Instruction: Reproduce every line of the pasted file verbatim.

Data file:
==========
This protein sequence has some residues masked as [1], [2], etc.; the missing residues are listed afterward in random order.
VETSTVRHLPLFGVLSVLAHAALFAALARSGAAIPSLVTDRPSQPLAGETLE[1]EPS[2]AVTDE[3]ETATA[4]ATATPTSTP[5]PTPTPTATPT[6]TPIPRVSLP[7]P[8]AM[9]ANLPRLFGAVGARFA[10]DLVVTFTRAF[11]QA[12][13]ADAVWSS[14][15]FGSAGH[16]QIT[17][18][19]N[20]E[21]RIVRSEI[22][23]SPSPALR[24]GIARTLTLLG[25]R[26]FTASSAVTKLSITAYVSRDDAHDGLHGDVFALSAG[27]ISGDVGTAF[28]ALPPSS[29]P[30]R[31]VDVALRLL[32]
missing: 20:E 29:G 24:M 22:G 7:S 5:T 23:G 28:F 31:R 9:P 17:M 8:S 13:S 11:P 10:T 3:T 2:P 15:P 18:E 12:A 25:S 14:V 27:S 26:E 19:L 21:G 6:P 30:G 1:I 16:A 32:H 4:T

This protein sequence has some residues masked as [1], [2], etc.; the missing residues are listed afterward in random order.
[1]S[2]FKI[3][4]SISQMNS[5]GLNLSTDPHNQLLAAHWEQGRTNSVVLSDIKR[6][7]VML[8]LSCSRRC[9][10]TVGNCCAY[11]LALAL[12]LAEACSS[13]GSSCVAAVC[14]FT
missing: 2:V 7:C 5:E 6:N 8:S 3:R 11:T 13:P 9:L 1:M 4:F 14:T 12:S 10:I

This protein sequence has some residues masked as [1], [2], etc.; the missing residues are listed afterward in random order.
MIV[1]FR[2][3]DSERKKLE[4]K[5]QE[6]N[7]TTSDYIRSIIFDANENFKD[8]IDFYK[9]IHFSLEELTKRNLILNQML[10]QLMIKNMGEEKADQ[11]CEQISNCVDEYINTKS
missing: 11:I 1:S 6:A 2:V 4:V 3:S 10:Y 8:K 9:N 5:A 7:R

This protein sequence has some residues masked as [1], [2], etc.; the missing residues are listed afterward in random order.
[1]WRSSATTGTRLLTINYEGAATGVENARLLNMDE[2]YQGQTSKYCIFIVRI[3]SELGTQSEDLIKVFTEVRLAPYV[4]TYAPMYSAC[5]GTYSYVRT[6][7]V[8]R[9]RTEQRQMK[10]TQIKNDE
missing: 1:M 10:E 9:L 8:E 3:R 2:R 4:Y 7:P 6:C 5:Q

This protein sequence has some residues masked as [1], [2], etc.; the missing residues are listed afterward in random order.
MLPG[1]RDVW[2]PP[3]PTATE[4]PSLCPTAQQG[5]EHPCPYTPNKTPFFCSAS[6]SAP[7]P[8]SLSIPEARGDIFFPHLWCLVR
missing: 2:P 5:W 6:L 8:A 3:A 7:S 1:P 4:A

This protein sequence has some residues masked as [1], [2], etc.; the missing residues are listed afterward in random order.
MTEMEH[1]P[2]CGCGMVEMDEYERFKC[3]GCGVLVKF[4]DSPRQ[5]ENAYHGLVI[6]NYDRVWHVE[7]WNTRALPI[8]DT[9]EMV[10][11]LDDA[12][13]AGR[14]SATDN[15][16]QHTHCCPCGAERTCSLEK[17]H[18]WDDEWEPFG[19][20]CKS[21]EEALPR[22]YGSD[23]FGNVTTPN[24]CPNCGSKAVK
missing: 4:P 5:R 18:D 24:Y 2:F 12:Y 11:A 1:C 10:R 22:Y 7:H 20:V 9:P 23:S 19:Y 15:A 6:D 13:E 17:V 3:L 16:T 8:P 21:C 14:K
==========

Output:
This protein sequence has some residues masked as [1], [2], etc.; the missing residues are listed afterward in random order.
VETSTVRHLPLFGVLSVLAHAALFAALARSGAAIPSLVTDRPSQPLAGETLE[1]EPS[2]AVTDE[3]ETATA[4]ATATPTSTP[5]PTPTPTATPT[6]TPIPRVSLP[7]P[8]AM[9]ANLPRLFGAVGARFA[10]DLVVTFTRAF[11]QA[12][13]ADAVWSS[14][15]FGSAGH[16]QIT[17][18][19]N[20]E[21]RIVRSEI[22][23]SPSPALR[24]GIARTLTLLG[25]R[26]FTASSAVTKLSITAYVSRDDAHDGLHGDVFALSAG[27]ISGDVGTAF[28]ALPPSS[29]P[30]R[31]VDVALRLL[32]
missing: 20:E 29:G 24:M 22:G 7:S 5:T 23:G 28:F 31:R 9:P 17:M 8:S 13:S 11:P 10:T 3:T 2:P 15:P 18:E 12:A 25:S 14:V 27:S 26:E 19:L 21:G 6:P 30:G 1:I 16:A 32:H 4:T

This protein sequence has some residues masked as [1], [2], etc.; the missing residues are listed afterward in random order.
[1]S[2]FKI[3][4]SISQMNS[5]GLNLSTDPHNQLLAAHWEQGRTNSVVLSDIKR[6][7]VML[8]LSCSRRC[9][10]TVGNCCAY[11]LALAL[12]LAEACSS[13]GSSCVAAVC[14]FT
missing: 2:V 7:C 5:E 6:N 8:S 3:R 11:T 13:P 9:L 1:M 4:F 14:T 12:S 10:I

This protein sequence has some residues masked as [1], [2], etc.; the missing residues are listed afterward in random order.
MIV[1]FR[2][3]DSERKKLE[4]K[5]QE[6]N[7]TTSDYIRSIIFDANENFKD[8]IDFYK[9]IHFSLEELTKRNLILNQML[10]QLMIKNMGEEKADQ[11]CEQISNCVDEYINTKS
missing: 11:I 1:S 6:A 2:V 4:V 3:S 10:Y 8:K 9:N 5:A 7:R

This protein sequence has some residues masked as [1], [2], etc.; the missing residues are listed afterward in random order.
[1]WRSSATTGTRLLTINYEGAATGVENARLLNMDE[2]YQGQTSKYCIFIVRI[3]SELGTQSEDLIKVFTEVRLAPYV[4]TYAPMYSAC[5]GTYSYVRT[6][7]V[8]R[9]RTEQRQMK[10]TQIKNDE
missing: 1:M 10:E 9:L 8:E 3:R 2:R 4:Y 7:P 6:C 5:Q

This protein sequence has some residues masked as [1], [2], etc.; the missing residues are listed afterward in random order.
MLPG[1]RDVW[2]PP[3]PTATE[4]PSLCPTAQQG[5]EHPCPYTPNKTPFFCSAS[6]SAP[7]P[8]SLSIPEARGDIFFPHLWCLVR
missing: 2:P 5:W 6:L 8:A 3:A 7:S 1:P 4:A

This protein sequence has some residues masked as [1], [2], etc.; the missing residues are listed afterward in random order.
MTEMEH[1]P[2]CGCGMVEMDEYERFKC[3]GCGVLVKF[4]DSPRQ[5]ENAYHGLVI[6]NYDRVWHVE[7]WNTRALPI[8]DT[9]EMV[10][11]LDDA[12][13]AGR[14]SATDN[15][16]QHTHCCPCGAERTCSLEK[17]H[18]WDDEWEPFG[19][20]CKS[21]EEALPR[22]YGSD[23]FGNVTTPN[24]CPNCGSKAVK
missing: 4:P 5:R 18:D 24:Y 2:F 12:Y 11:A 1:C 10:R 22:Y 7:H 20:V 9:P 23:S 19:Y 15:A 6:D 13:E 17:V 3:L 16:T 8:P 21:C 14:K